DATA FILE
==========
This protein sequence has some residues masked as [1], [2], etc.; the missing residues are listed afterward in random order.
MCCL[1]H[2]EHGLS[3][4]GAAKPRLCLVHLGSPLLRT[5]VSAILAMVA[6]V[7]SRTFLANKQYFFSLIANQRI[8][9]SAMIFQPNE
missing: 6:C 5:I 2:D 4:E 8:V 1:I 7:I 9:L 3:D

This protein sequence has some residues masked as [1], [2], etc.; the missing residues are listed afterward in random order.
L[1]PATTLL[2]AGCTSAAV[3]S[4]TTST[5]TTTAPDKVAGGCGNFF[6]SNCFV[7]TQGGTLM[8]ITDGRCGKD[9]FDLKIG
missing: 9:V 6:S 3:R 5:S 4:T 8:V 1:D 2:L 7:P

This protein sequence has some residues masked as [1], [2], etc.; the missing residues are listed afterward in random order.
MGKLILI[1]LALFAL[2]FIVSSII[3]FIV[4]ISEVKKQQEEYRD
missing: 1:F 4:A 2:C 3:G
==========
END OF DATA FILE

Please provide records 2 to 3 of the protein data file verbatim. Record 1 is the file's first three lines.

This protein sequence has some residues masked as [1], [2], etc.; the missing residues are listed afterward in random order.
L[1]PATTLL[2]AGCTSAAV[3]S[4]TTST[5]TTTAPDKVAGGCGNFF[6]SNCFV[7]TQGGTLM[8]ITDGRCGKD[9]FDLKIG
missing: 9:V 6:S 3:R 5:S 4:T 8:V 1:D 2:L 7:P

This protein sequence has some residues masked as [1], [2], etc.; the missing residues are listed afterward in random order.
MGKLILI[1]LALFAL[2]FIVSSII[3]FIV[4]ISEVKKQQEEYRD
missing: 1:F 4:A 2:C 3:G